# Trying to achieve turbonormalizing the home-built way

Discussion in 'Firewall Forward / Props / Fuel system' started by geosnooker2000, Aug 11, 2019.

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1. Aug 20, 2019

### rv6ejguy

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I read about this on VAF a while back. May be so, but in this realm, perhaps being conservative is safer, given the possible outcome?

Would be interesting to see how the Barber Pole is driven in a Boeing. I think on King Airs I flew, it was strictly moved with pressure altitude. I am guessing both Beech and Boeing have done extensive instrumented testing to explore flutter limits to receive certification. I recall watching a YT vid of Airbus testing the A380 for flutter. A bit hairy.

Hope to see both you guys at Reno again this year.

Last edited: Aug 20, 2019
2. Aug 20, 2019

### SVSUSteve

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Thank you! And just remember, if it’s above your pay grade, it’s in low earth orbit above mine.

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3. Aug 20, 2019

### SVSUSteve

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Rolls-Royce has a video of the original design for mounting one of the Trent engines (I think it was the 900 for the 380) fluttering during a test flight. It’s absolutely terrifying to see. I am not sure if it’s publicly available. One of my friends who works for them as an engineer showed it to me.

4. Aug 20, 2019

### BoKu

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5. Aug 20, 2019

### Turd Ferguson

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geosnooker2000, here's one you can deciper:

Indicated speed is 265 (or mach .78). The barber pole (redline), not really Vne but close enough, is 288 (Mach .85). At the top of the MFD on the right side you can see the TAS is 460. And the best part is the groundspeed of 603. That's a good go-home leg.

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6. Aug 20, 2019

### BJC

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Yes.

Go to the link in post 62 for a discussion.

BJC

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7. Aug 20, 2019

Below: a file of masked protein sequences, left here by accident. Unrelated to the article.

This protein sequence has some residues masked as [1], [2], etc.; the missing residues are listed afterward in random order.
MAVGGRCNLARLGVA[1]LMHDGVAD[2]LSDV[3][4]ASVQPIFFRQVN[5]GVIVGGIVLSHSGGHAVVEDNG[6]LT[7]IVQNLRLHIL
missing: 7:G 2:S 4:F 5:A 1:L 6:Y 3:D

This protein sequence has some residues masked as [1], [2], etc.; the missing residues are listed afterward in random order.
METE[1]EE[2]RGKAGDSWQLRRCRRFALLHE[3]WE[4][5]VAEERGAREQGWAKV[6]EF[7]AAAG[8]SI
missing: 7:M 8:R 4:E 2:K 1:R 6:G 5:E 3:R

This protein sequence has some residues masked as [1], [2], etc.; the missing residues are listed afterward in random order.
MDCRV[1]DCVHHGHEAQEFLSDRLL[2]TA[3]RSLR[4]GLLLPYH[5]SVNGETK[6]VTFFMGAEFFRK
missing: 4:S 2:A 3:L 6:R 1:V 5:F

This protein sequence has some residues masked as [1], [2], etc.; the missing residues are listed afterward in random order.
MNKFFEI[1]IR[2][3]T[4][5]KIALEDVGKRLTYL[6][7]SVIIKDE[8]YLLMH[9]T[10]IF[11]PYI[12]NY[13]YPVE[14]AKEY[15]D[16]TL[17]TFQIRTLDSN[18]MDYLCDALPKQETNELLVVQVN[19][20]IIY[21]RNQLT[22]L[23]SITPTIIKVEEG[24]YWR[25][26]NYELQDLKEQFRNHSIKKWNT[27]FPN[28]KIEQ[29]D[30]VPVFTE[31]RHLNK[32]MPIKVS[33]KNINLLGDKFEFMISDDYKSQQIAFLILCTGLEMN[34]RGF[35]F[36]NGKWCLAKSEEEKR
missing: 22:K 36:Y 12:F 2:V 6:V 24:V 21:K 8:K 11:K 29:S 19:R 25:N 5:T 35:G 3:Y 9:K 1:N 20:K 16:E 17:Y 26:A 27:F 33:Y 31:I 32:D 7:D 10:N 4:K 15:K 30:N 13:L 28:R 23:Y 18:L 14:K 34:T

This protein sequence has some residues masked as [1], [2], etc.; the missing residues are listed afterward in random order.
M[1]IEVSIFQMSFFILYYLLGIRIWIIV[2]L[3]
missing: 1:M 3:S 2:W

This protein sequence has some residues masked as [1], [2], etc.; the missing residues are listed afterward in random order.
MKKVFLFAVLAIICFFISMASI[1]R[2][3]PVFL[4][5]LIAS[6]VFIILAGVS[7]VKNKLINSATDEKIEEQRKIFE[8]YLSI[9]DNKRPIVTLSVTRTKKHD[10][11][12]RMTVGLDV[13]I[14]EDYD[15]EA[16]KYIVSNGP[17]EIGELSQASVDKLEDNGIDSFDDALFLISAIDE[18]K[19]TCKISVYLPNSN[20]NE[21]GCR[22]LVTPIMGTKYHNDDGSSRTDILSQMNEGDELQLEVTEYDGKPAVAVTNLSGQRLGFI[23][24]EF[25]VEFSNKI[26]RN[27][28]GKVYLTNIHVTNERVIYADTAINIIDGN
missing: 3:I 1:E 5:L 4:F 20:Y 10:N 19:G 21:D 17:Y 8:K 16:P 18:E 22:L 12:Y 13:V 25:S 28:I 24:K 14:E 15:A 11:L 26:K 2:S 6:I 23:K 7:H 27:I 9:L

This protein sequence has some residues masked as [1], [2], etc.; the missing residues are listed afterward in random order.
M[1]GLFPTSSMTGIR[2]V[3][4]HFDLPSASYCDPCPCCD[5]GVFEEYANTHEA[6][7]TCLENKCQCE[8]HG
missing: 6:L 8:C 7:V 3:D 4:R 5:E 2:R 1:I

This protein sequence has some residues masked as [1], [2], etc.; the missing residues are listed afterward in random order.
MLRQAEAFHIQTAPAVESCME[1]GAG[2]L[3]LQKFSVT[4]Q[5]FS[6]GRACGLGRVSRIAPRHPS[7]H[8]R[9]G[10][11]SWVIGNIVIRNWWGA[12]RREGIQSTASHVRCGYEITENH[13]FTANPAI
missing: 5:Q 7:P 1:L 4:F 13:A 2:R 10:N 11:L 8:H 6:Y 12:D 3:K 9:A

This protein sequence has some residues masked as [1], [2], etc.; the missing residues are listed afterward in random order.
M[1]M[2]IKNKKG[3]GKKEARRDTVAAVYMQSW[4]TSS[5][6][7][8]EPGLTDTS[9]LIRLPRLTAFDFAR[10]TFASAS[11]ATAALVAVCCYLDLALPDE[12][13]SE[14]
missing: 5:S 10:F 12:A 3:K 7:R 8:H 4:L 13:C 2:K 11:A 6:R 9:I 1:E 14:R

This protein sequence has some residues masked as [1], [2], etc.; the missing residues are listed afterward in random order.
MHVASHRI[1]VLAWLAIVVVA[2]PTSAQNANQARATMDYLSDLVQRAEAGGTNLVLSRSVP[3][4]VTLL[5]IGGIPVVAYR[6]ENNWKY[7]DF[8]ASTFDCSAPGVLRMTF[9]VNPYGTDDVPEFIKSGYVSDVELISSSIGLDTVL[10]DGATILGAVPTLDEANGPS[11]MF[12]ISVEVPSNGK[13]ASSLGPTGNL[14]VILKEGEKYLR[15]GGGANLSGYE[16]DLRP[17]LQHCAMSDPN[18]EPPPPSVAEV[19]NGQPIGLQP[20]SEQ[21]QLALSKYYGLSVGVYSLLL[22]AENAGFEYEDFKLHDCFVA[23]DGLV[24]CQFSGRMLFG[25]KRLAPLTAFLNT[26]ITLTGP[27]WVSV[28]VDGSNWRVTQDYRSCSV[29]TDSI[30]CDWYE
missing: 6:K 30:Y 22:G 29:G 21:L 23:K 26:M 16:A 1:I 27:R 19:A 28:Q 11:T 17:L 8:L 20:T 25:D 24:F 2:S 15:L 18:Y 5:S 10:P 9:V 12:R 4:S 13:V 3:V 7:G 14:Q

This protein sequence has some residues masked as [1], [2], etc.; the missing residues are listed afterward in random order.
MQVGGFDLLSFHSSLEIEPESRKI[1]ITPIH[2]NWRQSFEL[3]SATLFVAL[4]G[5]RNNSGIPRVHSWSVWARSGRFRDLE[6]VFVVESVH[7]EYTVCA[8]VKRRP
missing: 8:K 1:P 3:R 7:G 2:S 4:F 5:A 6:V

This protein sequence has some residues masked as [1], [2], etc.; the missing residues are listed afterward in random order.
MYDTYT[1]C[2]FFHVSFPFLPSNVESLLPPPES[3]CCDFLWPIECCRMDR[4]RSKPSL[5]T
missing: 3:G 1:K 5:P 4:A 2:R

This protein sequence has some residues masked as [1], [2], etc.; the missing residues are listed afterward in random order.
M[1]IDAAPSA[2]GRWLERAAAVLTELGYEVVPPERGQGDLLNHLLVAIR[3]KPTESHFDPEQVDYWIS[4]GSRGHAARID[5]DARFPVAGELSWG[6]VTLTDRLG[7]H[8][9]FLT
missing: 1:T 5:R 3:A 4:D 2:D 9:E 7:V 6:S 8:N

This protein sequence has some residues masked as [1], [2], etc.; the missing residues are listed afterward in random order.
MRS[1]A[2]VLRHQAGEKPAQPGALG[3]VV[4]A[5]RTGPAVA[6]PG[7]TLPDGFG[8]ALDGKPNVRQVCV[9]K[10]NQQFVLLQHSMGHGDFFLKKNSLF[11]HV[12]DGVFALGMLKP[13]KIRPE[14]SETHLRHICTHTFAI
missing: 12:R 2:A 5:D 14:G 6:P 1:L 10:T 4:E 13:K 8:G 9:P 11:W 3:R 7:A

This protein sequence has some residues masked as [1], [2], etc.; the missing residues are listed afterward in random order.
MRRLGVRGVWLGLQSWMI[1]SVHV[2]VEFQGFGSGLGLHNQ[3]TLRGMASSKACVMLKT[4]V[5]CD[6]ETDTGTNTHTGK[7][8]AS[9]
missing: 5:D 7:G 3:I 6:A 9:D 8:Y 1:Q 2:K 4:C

### geosnooker2000

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All this "why" is interesting and all, but the "how" is what this thread is supposed to be about. And I don't mean increasing Vne. Please look at the thread title and respond accordingly.
I have been (lightly) reprimanded here before for "thread creep", as have many of you. And I agree with the reasoning. For the sake of others searching for subject matter, let's keep things where they belong. I specifically went and started a thread in the aerodynamics sub-forum for this Vne stuff so that we could get back to economically turbonormalizing an 0-320 here.
To allay y'all's fears, I do not intend to operate my Ch 640 outside the speed limitations stated by Zenair. It WOULD be nice if they published whether or not that 175MPH is IAS or TAS, but I'm going to take it as TAS until proven otherwise. If that means that I have a plane that is capable of flying to 20K, but it would be dangerous to exceed 16K, I will set an operating limit inside the POH of 16K. Or 15K. Or whatever it turns out to be to get to about 160TAS. The point of this exercise is that by the designer's own admission, the plane (normally aspirated at max gross) will not get even close to performance limits, at least until you hang a 540 on the front. That is going in the opposite direction of what I want to try. I want to try an 0-320 and achieve better cruise performance as a function of altitude, not brute force.